A private British company, Digital Fan Clubs (today Trellyz), devised a free app that helps refugees find the services they need through geolocation. Refugee Aid App or RefAid was launched on February 16, 2016.
Shelley Taylor is the one behind this innovative idea. She is the founder and CEO of the company. She was born and raised in the Silicon Valley, while she is very familiar with Europe. In fact, she is now based in London.
On October 15, 2015, Shelley published a blog on Digital Fan Clubs website:
A couple of weeks ago I realized that the thing we do best here at Digital Fan Clubs, is the thing that is most needed by these refugees. By creating the Refugee Aid App – a single source of information and resources and a single interface for aid organizations to make their resources available – we could harness our technology to solve a huge problem.
This time our client is the entire community of refugees and the aid organizations that serve them. This time we are aligning ourselves with this new wave of humans who are coming to our shores, neighborhoods and communities, not because they want to, but because they have nowhere else to go. We want to be there to help them, as we were all helped by someone before us.
As many of us, Shelly was stricken and moved by the unprecedented scale of the refugee crisis.
I spoke with her to find out more about RefAid.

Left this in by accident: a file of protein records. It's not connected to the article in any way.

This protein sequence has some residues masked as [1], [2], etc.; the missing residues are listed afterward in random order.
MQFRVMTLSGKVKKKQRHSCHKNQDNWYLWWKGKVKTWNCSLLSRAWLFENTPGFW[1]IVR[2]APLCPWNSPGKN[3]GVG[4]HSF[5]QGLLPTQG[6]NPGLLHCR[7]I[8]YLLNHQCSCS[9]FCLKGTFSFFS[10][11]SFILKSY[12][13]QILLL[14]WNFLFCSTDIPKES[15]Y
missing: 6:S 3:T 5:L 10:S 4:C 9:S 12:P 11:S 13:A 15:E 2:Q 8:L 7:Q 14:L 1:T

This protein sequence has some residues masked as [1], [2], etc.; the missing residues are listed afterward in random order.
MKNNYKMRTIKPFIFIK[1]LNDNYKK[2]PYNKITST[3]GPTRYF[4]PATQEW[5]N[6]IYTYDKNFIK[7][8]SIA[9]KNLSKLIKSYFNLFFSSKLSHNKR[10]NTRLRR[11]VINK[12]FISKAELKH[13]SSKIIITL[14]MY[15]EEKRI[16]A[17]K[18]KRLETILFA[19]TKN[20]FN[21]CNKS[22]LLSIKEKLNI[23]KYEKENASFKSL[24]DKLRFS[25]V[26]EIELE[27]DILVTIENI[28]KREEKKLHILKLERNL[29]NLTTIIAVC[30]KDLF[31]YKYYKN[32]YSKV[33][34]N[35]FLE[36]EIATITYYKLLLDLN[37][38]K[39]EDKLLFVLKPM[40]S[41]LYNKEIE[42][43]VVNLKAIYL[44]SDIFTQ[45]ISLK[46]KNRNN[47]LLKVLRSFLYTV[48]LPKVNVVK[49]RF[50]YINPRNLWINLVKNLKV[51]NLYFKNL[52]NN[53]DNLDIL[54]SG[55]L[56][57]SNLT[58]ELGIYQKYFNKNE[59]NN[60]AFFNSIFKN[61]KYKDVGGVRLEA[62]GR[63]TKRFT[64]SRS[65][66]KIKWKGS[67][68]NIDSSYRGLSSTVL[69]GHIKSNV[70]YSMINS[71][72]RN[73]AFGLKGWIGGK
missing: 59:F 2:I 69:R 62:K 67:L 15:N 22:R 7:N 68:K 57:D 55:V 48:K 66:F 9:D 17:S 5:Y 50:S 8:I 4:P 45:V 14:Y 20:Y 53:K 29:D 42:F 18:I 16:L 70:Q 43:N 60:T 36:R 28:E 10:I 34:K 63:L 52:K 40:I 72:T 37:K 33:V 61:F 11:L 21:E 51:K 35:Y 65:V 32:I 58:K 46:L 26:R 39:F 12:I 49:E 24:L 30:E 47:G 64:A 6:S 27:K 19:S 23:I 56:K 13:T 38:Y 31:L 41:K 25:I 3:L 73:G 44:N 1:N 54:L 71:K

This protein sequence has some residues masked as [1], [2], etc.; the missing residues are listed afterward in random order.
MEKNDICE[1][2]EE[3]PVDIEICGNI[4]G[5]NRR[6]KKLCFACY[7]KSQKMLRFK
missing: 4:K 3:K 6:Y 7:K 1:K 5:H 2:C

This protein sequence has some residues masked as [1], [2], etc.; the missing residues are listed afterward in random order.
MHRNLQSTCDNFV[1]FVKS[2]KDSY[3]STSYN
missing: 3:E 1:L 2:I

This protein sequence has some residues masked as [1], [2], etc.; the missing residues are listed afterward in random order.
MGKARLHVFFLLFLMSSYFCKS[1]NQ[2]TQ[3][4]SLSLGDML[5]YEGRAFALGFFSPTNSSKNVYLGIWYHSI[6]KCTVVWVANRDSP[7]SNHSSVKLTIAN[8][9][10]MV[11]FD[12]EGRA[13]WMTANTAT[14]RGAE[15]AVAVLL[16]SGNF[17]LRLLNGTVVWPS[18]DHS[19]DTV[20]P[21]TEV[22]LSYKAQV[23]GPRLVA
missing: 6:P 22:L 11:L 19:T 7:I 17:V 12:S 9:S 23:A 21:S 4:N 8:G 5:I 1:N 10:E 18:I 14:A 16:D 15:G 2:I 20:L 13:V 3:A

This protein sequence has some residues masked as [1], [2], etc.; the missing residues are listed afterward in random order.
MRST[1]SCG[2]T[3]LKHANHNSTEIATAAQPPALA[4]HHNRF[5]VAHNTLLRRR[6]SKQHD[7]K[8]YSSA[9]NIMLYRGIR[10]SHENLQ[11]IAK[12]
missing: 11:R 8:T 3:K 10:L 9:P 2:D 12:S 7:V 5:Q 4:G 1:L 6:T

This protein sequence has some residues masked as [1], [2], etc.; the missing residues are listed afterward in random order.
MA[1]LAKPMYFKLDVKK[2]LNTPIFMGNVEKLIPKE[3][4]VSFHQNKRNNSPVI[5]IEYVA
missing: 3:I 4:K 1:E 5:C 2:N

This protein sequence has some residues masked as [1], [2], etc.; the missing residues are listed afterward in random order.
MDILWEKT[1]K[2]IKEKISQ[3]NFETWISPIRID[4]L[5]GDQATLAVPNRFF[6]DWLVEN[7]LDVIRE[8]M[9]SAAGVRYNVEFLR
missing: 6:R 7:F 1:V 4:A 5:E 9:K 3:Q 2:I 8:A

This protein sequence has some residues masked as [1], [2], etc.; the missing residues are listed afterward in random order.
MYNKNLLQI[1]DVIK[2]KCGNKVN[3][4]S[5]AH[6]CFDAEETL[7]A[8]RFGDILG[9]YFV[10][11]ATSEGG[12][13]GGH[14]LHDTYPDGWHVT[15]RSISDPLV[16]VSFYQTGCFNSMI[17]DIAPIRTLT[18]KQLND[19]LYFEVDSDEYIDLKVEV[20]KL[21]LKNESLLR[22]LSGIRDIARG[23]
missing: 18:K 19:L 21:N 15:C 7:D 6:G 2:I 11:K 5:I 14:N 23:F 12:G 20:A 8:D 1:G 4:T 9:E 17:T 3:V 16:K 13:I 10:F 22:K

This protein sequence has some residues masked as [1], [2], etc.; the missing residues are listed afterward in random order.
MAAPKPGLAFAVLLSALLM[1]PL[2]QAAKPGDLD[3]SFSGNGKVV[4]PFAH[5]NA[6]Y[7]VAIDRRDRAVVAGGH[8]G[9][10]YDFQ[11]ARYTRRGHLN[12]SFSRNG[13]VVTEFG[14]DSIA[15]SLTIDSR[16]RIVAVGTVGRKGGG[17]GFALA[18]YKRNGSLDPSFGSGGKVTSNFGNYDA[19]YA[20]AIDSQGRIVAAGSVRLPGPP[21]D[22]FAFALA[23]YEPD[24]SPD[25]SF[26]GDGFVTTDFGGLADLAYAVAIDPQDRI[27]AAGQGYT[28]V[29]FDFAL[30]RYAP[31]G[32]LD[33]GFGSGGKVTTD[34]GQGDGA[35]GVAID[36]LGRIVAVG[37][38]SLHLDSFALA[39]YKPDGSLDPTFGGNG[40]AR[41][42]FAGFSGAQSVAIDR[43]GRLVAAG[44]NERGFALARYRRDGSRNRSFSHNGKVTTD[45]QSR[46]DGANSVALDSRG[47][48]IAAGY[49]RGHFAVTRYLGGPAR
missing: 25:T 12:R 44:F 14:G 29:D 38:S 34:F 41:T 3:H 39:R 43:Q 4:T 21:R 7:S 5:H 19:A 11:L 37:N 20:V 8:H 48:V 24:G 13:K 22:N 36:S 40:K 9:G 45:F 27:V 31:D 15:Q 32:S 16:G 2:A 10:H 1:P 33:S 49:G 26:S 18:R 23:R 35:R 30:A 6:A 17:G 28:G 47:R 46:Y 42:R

As an American, my perception about migration is very different. Today, 25 percent of all the Americans are either migrants or migrants’ children.
I asked myself what I could possibly do. Go to Calais as a volunteer? I have a company to run. So I went to a number of conferences and it became obvious that there’s little cooperation and coordination in the response to the crisis.
Shelley decided to put her company’s experience and work at the service of a cause. Since they could set up an app easy and fast, they realised a common platform – something that NGOs admitted was long overdue.
In fact, Shelley got the approval of transnational and important organisations like UNHCR and the Red Cross.
This is how it all started. At the beginning of November, Shelley asked her developers to work on a new project. A project that won’t bring revenues but is going to be extremely rewarding in humanitarian terms.
NGOs can enter the details of the services they provide – including addresses, hours and other useful information. The app is currently up and running in Italy and the UK.
In both countries, large NGOs like Save the Children and the Red Cross already entered their data and services. However, RefAid is set to provide a much larger database, including large and small registered NGOs and the services provided by each.
Shelley started out by connecting with the main NGOs operating in the field, those she knew are reliable and trustworthy.
We did it because they operate in many countries so we thought they could provide information on a regional scale.
But she had to admit she was naive: Local offices rarely share information with each other so obtaining a transnational database proved much harder than expected.
In some cases, it took weeks to obtain a simple Excel sheets with addresses and services.